Hidayat Triseputro, Executive Director of the Indonesian Iron and Steel Industry Association (IISIA), expects the year 2016 to become a good year for the steel industry, especially given the Indonesian government remains committed to its push for infrastructure development across the Indonesian archipelago with IDR 213 trillion (approx. USD $15.8 billion) allocated to infrastructure development in the 2016 State Budget. Sales in Indonesia's steel industry are estimated to expand in the range of 3.5 and 7 percent to 14.5 - 15 million tons this year. Meanwhile, due to the mandatory usage of locally-manufactured steel for government-led infrastructure development, domestic steel manufacturers are expected to supply 50 percent of Indonesia's total steel demand in 2016 (up from 40 percent one year earlier). This would imply that utilization of Indonesia's installed steel production capacity (currently around 9 million tons per year) would rise to 80 percent.

The Industry Ministry policy that forces developers of the government-led infrastructure projects to use at least 40 percent of domestically-produced steel in their projects has already had an impact. According to the latest data from Statistics Indonesia (BPS), imports of iron and steel fell 19 percent (y/y) to USD $1 billion in April 2016, implying that the country's steel needs are increasingly being met by domestic steel supplies.

Meanwhile, the global steel prices are expected to remain climbing on the back of curtailed steel output in China, the world's largest steel manufacturer. China decided to cut its annual installed steel production capacity by 100 million tons over the next five years in an effort to combat the country's steel oversupply.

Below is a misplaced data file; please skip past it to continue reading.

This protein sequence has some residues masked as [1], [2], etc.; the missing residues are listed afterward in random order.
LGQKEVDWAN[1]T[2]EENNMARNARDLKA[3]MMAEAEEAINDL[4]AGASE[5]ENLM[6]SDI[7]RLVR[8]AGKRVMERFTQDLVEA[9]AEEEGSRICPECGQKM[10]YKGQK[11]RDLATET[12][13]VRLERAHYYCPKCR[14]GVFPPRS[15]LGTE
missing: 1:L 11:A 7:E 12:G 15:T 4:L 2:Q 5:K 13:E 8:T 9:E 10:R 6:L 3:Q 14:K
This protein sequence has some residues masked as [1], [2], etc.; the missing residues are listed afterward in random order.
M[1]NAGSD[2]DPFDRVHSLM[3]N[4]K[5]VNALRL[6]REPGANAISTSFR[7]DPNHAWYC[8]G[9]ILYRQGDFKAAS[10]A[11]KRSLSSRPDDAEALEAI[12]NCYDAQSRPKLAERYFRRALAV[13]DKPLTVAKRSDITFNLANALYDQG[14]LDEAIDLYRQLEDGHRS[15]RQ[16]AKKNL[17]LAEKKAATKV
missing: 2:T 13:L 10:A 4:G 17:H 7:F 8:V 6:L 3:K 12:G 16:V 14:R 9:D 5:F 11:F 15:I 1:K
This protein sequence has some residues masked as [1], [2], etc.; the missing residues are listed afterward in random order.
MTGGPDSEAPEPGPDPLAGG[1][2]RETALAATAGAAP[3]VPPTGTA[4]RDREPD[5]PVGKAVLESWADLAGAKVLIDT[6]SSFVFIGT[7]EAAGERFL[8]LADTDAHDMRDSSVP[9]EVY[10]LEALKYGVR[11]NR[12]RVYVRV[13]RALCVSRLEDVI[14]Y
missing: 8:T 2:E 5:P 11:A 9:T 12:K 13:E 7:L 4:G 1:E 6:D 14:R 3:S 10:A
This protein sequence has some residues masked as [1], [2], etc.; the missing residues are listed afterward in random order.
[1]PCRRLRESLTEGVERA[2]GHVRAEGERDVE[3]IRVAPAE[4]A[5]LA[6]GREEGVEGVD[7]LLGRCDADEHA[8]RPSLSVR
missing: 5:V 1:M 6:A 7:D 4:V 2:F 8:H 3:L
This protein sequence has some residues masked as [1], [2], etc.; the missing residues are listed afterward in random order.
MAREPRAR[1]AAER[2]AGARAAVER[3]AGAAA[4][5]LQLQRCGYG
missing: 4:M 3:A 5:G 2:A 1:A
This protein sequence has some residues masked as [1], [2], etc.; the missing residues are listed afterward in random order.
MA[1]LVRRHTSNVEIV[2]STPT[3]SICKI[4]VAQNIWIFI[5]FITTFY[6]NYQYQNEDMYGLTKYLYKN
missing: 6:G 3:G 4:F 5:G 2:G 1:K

According to data from ME Steel, the global steel price touched its highest level in July 2008 at USD $1,130 per ton. However, it touched its lowest level in December 2015 at USD $265 per ton brought about by the chronic steel oversupply in China. China's installed production capacity is estimated at 874 million ton per year, while its sales stand at 673 million tons, implying some 200 million tons of steel need to be 'dumped' on the global market. This has put severe downward pressure on international steel prices. Over the past couple of years Indonesian developers preferred to import steel from China, not only due to the cheaper price but also because steel produced in China is considered to be of better quality compared to steel that is manufactured in Indonesia. Currently, Indonesia still imports around 6 to 7 million tons of steel each year.

Earlier, US-based investment bank Morgan Stanley already expressed its view that the year 2016 will be a good one for the steel industry, particularly due to China's intention to curb its steel production capacity, resulting in the higher steel price in the first quarter of 2016.

Indonesian steel-makers that are listed on the Indonesia Stock Exchange are Krakatau Steel, Jaya Pari Steel, Steel Pipe Industry of Indonesia, Saranacentral Bajatama, Gunawan Dianjaya Steel, and Jakarta Kyoei Steel.

The largest among Indonesia's steel manufacturers is Krakatau Steel. Originally this was a 100 percent state-owned company. However, in 2010 it sold a 20 percent stake through an initial public offering (IPO) on the Indonesia Stock Exchange. In the first quarter of 2016, Krakatau Steel's steel sales rose 32.3 percent (y/y) - in terms of volume - to 572,540 tons from the same period one year earlier, supported by the nation's infrastructure projects. However, its revenue fell 12 percent (y/y) to USD $311 million in Q1-2016 as steel prices remained below levels seen in Q1-2015.